Monday , May 17 2021

Europe casts aside double-dip slump as growth restarts

Bloomberg

Europe’s economy is finally turning the corner from its worst crisis in the postwar
period after a devastating
double-dip recession.
Grim confirmation of another slump in the first quarter still failed to dim prospects for the region that are as bright as they have been since the pandemic struck, with European Union-funded multi-year stimulus plans also finally taking form last week, and a growth pickup
probably already under way.
The fiscal firepower waiting to be unleashed — mostly on Europe’s weak southern economies — is almost unprecedented and complements central bank emergency support that is locked in well into 2022. The completion of a belated vaccination push looks increasingly like the key remaining unfinished business to secure a sustained rebound.
Indeed, the prospect of EU cash flowing as soon as July, with reopenings appearing plausible, mean a recovery is tangible enough for European Central Bank officials to start talking within weeks about slowing stimulus — so long as progress on jabs keeps coming.
Another sign of the euro zone’s gathering momentum revealed itself on Monday with an index of purchasing managers showing manufacturing activity at the highest level in survey’s 24-year history.
The EU fiscal stimulus is designed to sustain the economic pickup after it takes hold, focusing most on the region’s perennially weaker members while dragging it in a greener and more digitalised direction.
Italy, the biggest beneficiary of aid and arguably the region’s toughest growth challenge, has lined up grants, loans and its own top-up to ensure a flow of $316 billion in spending.
Such is the scope and duration of the bloc’s stimulus plans that some economists are prepared to be optimistic on its outlook.
S&P says the overall effort could boost gross domestic product in the bloc by as much as 4.1% in the next five years.
The damage to repair is widespread, with the economy having gone through two recessions since the coronavirus struck, most recently shrinking 0.6% in the first quarter. That’s on top of a tumultuous decade after the 2008 financial crisis, when much of southern Europe contended with stagnation or deflation.
While the EU fund is designed to change that narrative, officials know that throwing money at the problem isn’t enough, not least if implementation then falls short in countries with creaking bureaucracy such as Italy.
The extent of euro-area’s ills is also such that even a once-in-a-generation stimulus worth more than 800 billion euros, on top of national support packages, might still be insufficient to shift destiny of its weaker members, not least if they don’t concurrently pursue pro-growth reforms.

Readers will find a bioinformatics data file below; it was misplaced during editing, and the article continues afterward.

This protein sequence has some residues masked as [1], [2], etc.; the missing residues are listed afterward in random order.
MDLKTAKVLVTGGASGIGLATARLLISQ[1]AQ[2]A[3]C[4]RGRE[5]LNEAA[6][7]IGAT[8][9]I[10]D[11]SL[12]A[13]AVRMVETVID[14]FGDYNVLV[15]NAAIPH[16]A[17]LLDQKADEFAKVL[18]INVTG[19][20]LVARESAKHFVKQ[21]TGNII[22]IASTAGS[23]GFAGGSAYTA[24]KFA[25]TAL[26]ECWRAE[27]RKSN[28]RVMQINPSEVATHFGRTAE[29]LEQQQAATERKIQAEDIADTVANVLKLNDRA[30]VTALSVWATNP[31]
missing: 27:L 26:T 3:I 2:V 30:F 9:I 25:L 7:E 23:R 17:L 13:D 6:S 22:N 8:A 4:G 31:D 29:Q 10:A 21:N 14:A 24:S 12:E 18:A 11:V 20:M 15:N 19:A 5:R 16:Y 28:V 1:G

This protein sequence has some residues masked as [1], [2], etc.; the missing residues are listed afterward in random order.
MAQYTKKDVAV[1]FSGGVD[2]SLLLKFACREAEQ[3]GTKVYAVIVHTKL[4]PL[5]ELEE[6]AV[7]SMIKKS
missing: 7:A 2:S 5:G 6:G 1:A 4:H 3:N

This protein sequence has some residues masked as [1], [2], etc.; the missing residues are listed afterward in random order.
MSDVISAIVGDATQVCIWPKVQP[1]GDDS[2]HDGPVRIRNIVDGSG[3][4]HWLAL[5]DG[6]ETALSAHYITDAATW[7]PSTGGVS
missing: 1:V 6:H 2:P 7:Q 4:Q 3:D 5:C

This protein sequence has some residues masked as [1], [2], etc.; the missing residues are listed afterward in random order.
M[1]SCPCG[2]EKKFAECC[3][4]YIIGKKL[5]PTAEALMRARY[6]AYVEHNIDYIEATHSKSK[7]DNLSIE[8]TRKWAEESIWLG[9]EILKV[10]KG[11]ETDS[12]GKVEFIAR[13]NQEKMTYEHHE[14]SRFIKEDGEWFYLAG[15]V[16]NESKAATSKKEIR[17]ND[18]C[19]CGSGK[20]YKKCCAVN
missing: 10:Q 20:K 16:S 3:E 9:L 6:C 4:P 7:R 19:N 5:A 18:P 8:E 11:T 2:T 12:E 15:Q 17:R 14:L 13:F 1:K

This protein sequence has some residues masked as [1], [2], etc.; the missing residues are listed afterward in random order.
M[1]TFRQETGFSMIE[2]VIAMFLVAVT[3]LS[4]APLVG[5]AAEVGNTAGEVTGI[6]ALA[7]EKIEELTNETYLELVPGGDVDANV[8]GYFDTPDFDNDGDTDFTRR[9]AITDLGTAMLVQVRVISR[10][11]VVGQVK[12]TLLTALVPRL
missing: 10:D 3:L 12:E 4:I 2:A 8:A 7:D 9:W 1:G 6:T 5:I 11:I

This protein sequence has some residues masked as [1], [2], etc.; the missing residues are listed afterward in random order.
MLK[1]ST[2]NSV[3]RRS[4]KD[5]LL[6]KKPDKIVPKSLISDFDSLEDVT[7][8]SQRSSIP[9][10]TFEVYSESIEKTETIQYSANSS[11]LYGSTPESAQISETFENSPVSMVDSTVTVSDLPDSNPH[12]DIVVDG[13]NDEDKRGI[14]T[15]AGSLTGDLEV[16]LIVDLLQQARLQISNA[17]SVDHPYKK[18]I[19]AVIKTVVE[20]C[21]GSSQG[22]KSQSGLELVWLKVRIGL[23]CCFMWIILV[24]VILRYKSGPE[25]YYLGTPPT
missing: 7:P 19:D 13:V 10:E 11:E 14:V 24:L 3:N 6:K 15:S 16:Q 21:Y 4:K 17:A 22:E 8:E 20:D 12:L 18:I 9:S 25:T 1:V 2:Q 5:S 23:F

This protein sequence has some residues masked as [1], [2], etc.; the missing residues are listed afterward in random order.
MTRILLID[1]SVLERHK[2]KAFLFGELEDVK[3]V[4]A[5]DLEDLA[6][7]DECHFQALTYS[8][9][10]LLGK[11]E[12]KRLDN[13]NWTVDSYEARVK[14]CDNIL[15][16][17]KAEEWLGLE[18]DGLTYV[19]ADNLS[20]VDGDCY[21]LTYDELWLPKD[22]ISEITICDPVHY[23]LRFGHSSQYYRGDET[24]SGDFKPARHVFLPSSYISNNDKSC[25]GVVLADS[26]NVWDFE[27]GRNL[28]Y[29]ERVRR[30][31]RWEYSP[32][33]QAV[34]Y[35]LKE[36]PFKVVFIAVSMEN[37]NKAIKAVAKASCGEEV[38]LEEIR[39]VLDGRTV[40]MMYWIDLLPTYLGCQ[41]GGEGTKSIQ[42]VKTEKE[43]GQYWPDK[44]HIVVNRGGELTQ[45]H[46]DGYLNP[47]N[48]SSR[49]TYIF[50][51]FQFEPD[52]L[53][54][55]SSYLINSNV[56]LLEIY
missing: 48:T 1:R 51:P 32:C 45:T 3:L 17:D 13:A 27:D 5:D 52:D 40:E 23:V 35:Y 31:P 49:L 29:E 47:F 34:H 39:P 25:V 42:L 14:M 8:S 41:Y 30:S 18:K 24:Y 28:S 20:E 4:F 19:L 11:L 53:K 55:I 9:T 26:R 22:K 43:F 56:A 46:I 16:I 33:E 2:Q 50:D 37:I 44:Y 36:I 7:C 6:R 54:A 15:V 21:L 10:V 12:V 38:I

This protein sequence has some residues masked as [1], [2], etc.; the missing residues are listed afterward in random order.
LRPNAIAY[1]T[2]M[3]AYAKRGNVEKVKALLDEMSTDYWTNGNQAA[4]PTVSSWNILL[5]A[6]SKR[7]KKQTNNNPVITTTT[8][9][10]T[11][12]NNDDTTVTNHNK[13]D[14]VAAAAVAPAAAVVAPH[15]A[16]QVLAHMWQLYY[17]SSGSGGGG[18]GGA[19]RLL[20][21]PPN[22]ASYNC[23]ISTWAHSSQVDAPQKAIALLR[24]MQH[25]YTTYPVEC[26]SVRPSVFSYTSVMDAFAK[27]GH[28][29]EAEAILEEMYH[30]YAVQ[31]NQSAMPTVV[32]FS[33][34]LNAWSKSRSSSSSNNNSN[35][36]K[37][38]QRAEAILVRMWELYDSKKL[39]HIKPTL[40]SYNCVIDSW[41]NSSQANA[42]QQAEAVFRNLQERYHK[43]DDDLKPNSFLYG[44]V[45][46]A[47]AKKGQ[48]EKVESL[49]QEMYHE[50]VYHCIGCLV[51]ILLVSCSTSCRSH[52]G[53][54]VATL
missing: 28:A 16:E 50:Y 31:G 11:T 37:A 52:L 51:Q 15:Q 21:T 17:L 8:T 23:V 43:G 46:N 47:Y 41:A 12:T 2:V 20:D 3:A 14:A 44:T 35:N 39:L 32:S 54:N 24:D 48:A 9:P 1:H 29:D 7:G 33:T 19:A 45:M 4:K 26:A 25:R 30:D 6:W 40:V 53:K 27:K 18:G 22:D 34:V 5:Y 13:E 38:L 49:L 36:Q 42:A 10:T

“The hope is that when you reform public administration and render it more efficient, it helps absorb these investments,” said Felix Huefner, an economist at UBS AG in Frankfurt. “But it’s clear that with such a large amount of money, this is a big challenge.”
The extent of the euro-area’s ills is also such that even a once-in-a-generation stimulus worth more than 800 billion euros, on top of national support packages, might still be insufficient to shift the destiny of its weaker members, not least if they don’t concurrently pursue pro-growth reforms.
In Spain, for example, “the government thinks it will significantly elevate long term growth and reduce inequality,” said Miguel Cardoso, chief economist for Spain at BBVA. “For this to happen, we need an ambitious labor-market reform.”
For now, the prospect of a huge fiscal stimulus coming, combined with existing monetary support, is bolstering the outlook for a robust recovery. ECB Chief Economist Philip Lane even said on Thursday that the economy is at “an inflection point.”
For his central bank colleagues, that augurs a difficult discussion as soon as their June 10 meeting on whether to start slowing emergency bond purchases.
But for that debate to take place, just as for the fiscal aid to work its magic, progress in vaccinations needs to advance. Some evidence of that emerged last week as Germany announced a record 1.1 million jabs on a single day, while Italy managed to exceed 500,000 for the first time.
“The first priority for Europe is to get the vaccination strategy right,” said Fabio Balboni, an economist with HSBC Holdings Plc. “Until when restrictions are no longer in place, in our view, it’s a little bit like pumping air in a balloon that’s in a box.”

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